Your browser is not Javascript enable or you have turn it off. We recommend you to activate for better security reason<div class="billede"><img src="pictures/mini-ps4xboxone.jpg" alt="Resolution Gate"></div>Next-gen gaming: 1080p on PS4, 720p on Xbox One - FlatpanelsHD

Resolution Gate
Next-gen gaming: 1080p on PS4, 720p on Xbox One

07 Mar 2014 | Rasmus Larsen |

When rumors of the PlayStation 4 and Xbox One started intensifying, many were hoping that the next generation consoles would enable 4K gaming. No, Sony and Microsoft were quick to shoot down speculation. But 1080p surely, right? Well, continue reading.

Is next-gen not supposed to be 1080?

The next-generation gaming consoles have launched in some countries, and will debut in more countries later this year. They are coming out in a time where TV makers are promoting Ultra HD TVs so many gamers had hoped that the consoles would support 4K gaming. It was optimistic, sure, but based on the average 7-10 years lifetime of a game console it would make sense.

Shortly after the official introductions, Sony and Microsoft both confirmed that no 4K gaming support was in the cards (but 4K video is coming). Well, it turns out that the Xbox One is struggling even with 1080p resolution. Game developers are aiming for 60 fps rendering, which unfortunately means that Xbox One drops to 720p in several games. In those same games, PlayStation 4 renders at full 1080p resolution and 60 fps in most – but not all - instances.



Call of Duty: Ghosts was the first example - but it was not an isolated case. Later it became apparent that Tomb Raider: Definitive Edition was running 30 frames per second slower than the PS4 version, and that Xbox-exclusive Titanfall will run at only 792p.

There are now several examples:
  • Call of Duty: Ghosts – 1080p60 on PS4 vs. 720p60 on Xbox One
  • Tomb Raider: Definitive Edition – 1080p60 on PS4 vs. 1080p30 on Xbox One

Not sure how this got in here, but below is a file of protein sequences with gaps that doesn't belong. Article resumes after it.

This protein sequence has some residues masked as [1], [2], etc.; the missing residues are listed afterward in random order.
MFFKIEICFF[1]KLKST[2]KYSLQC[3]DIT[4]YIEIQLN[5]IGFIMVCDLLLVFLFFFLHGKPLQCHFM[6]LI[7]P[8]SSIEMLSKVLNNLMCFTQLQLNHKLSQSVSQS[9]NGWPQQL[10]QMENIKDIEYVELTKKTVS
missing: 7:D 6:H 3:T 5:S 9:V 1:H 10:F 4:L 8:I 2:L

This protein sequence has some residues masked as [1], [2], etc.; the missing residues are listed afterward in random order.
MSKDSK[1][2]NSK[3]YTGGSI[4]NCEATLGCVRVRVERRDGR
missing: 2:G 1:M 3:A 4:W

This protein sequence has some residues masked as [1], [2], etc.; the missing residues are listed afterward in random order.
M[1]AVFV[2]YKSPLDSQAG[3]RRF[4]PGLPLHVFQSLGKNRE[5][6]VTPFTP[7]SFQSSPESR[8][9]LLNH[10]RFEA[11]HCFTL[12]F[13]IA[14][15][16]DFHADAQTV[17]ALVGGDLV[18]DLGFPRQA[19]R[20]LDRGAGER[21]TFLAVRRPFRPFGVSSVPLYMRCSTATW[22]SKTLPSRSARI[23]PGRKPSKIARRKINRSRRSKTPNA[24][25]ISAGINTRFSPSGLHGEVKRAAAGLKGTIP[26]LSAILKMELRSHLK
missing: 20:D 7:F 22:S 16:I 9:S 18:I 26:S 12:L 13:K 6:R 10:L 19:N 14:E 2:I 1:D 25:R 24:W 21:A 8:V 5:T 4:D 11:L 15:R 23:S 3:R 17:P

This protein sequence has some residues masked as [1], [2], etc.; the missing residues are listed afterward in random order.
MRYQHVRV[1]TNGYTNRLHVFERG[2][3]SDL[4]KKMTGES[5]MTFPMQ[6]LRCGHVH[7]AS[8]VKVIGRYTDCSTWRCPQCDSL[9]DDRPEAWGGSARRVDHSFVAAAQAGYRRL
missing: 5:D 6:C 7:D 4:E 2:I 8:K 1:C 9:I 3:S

• Titanfall (Xbox exclusive) – 792p on Xbox One
  • Metal Gear Solid V: Ground Zeroes – 1080p60 on PS4 vs. 720p60 on Xbox One
  • Assassin’s Creed IV: Black Flag – 1080p30 on PS4 vs. 900p30 on Xbox One
  • Battlefield 4 – 900p60 on PS4 vs. 720p60 on Xbox One
  • Thief – 1080p30 on PS4 vs. 900p30 on Xbox One
  • Rumor: Watch_Dogs – 1080p30 on PS4 vs. 900p30 Xbox One

    It is of course an improvement over PS3 and Xbox 360. Those consoles almost never hit 1080p, and oftentimes drops below even 720p (see a list here). Most games are also rendered at 30 fps on PS3 and Xbox 360.

    Microsoft has tried to downplay the issue, pointing out that resolution alone is not the full story. Games could be rendered with far more details, lighting, and reflections at 1080p if the consoles were powerful enough. It is certainly true - but it is still a little disappointing. Hopefully Xbox One developers will find a way to make it happen in future games.

    In the end you are the judge. Does it matter?

    - Video source: Eurogamer



  • Latest news

    The resolution gap

    The resolution gap

    13 Sep 2019 | Yoeri Geutskens |
    Hisense IFA 2019

    Hisense shows off 8K, 21:9 display, 'Arc' TV, more dual-layer LCD TVs

    13 Sep 2019 | Rasmus Larsen |
    See on Apple TV+

    Apple details 4K, Dolby Vision & Atmos support for Apple TV+

    12 Sep 2019 | Rasmus Larsen |
    Sharp Android TV

    Sharp announces its first Android TVs for Europe

    12 Sep 2019 | Rasmus Larsen |
    Philips 8K OLED

    Philips shows off 8K OLED TV

    11 Sep 2019 | Rasmus Larsen |
    Roku soundbar

    Roku adds soundbar & subwoofer to its line-up

    11 Sep 2019 | Rasmus Larsen |
    Apple TV+

    Apple TV+ launches November 1 for $5/month

    10 Sep 2019 | Rasmus Larsen |
    Apple Arcade

    Apple Arcade launches September 19 for $5/month

    10 Sep 2019 | Rasmus Larsen |